You can’t simply enjoy async/await in a vacuum. Let’s say you launch your own scheduler in a framework that doesn’t use it. You fire a disk I/O and suspend your method, and your custom I/O routine will resume you. Great. But what work is your scheduler going to launch while this method is suspended?


#12

The links I posted are a good starting point for understanding the (significant) difference.


#13

Nope. What he’s talking about is a new efficient stack walking API. In fact, one has already been added to Java 9 but it doesn’t expose all the data Quasar needs (locals/opstacks). Apparently Oracle will try and support it as a HotSpot specific extension, i.e. that bit of the API won’t be a standard part of Java, at least to start with.

The idea is simple. JVM Instrumentation API allows you to rewrite the bytecodes of methods that are already in use, including methods that are currently live on the stack. The new bytecode is used next time the method is entered. The rewriter allows both the stack to be captured, and control flow to resume at the right place when the fiber is re-entered. Because currently there’s no way to know which methods might be on the stack when suspension occurs, you have to manually annotate all of them. Boo hiss.

But if the JVM provided an API to grab the current contents of the stack, then this requirement would go away, because at the suspend point the stack could be walked and any un-instrumented methods that are discovered could then be rewritten and replaced on the fly. Next time they’re executed they’d have to resume-point logic in them.

Thus, the need to annotate or have propagating tags like async/await would go away. You’d just be able to suspend any stack including stacks that were never intended to be used in fibers. Seems a lot more convenient and powerful than async/await.


#14

I see what you’re saying.

But is it wise to get rid of explicit async/await keywords? In .NET, at least, async/await was bolted onto a framework that was single-threaded. This co-operative multi-threading was safer and easier than true multi-threading. However, thought had to be given to every await statement. Hence, it was good to be explicit.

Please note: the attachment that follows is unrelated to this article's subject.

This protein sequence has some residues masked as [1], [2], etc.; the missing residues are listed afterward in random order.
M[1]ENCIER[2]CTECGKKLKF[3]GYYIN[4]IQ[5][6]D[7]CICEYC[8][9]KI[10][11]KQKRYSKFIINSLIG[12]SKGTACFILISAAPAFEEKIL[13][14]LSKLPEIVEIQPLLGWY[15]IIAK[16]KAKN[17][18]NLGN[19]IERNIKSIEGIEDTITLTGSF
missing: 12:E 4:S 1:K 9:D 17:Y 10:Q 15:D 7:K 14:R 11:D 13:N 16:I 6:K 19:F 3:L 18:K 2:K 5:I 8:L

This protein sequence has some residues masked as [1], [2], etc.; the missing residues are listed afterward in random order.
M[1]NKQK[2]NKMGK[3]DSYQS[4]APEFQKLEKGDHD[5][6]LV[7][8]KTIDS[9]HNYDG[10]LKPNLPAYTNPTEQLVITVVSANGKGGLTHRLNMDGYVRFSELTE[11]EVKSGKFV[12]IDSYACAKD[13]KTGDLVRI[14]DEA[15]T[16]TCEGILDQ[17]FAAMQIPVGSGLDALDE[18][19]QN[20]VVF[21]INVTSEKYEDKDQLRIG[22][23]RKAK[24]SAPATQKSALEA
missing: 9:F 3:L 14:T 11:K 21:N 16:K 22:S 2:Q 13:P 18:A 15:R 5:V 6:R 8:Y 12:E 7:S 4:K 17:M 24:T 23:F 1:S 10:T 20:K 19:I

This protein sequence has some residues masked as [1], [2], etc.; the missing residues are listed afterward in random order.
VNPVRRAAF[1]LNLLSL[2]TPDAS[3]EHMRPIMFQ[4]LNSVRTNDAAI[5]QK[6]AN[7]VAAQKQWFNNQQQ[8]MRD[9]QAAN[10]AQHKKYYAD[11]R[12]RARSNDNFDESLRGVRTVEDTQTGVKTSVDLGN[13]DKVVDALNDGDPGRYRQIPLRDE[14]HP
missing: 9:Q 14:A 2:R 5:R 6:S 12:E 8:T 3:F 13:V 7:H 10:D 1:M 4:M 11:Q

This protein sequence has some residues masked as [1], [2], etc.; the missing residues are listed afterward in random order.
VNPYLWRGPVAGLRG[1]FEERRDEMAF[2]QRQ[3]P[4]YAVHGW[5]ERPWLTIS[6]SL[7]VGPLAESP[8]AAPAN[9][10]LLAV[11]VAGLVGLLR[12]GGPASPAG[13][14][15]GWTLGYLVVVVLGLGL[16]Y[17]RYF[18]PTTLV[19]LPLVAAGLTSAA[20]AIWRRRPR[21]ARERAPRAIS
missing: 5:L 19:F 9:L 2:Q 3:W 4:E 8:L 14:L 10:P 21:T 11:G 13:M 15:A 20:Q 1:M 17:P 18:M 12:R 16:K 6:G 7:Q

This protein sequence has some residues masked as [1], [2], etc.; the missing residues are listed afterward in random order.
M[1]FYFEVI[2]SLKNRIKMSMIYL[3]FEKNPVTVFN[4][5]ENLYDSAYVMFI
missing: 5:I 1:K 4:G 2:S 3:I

I wonder, in the JVM world, are fibers only used to reduce the OS overhead of multi-threading, or do some frameworks use cooperative multi-threading for its own sake?


#15

Fibers aren’t used much. One is overhead of threading (really … the memory used by the stacks, as at least the Linux kernel scheduler is very efficient).

Another reason to use them, the reason I’m exploring, is that you can serialise them. Thus, you can checkpoint and resume them after a crash.


#16

Instead of forking JavaFlow let me invite you to try out my own fork :slight_smile:

There are a lot of original design issues fixed (like omission of continuable method “markers” that leads to aggressive stack capture before any method call), Java8 support is added (for ex., lambdas are supported). And as an icing on the cake there is an async/await implementation atop of this (https://github.com/vsilaev/java-async-await) – currently implemented as Java Agent, but compile-time Maven plugin will be available shortly. I would really appreciate if you try it out and left a feedback – never tested my code with other JVM languages.

Plus, there is another rework of JavaFlow that looks very promising:

It’s almost a complete departure from JavaFlow from user API stand point, but the core idea is very similar.


#17

The point is FWICS whether async/await in Kotlin will be backed by fibers instead of threads. Without fibers it is merely the same as working with BlockingQueues where you can run out of threads, because the machine has run out of resources to create a new thread. It is not clear to me whether the Kotlin developers are going with fibers now or not. Maybe some reply to clarify would be helpful :-).

Regards, Oliver


#18

async/await in Kotlin will be backed by anything you want. The compiler’s task is to transform a function into a state machine allowing to suspend its execution at points of async calls and resume it after the async call completes. The specific mechanism for running the function is entirely the responsibility of the library, and you can build libraries that execute async functions via thread pools, fibers, remote process calls or anything else that you might want.


#19

great job~ i also need this~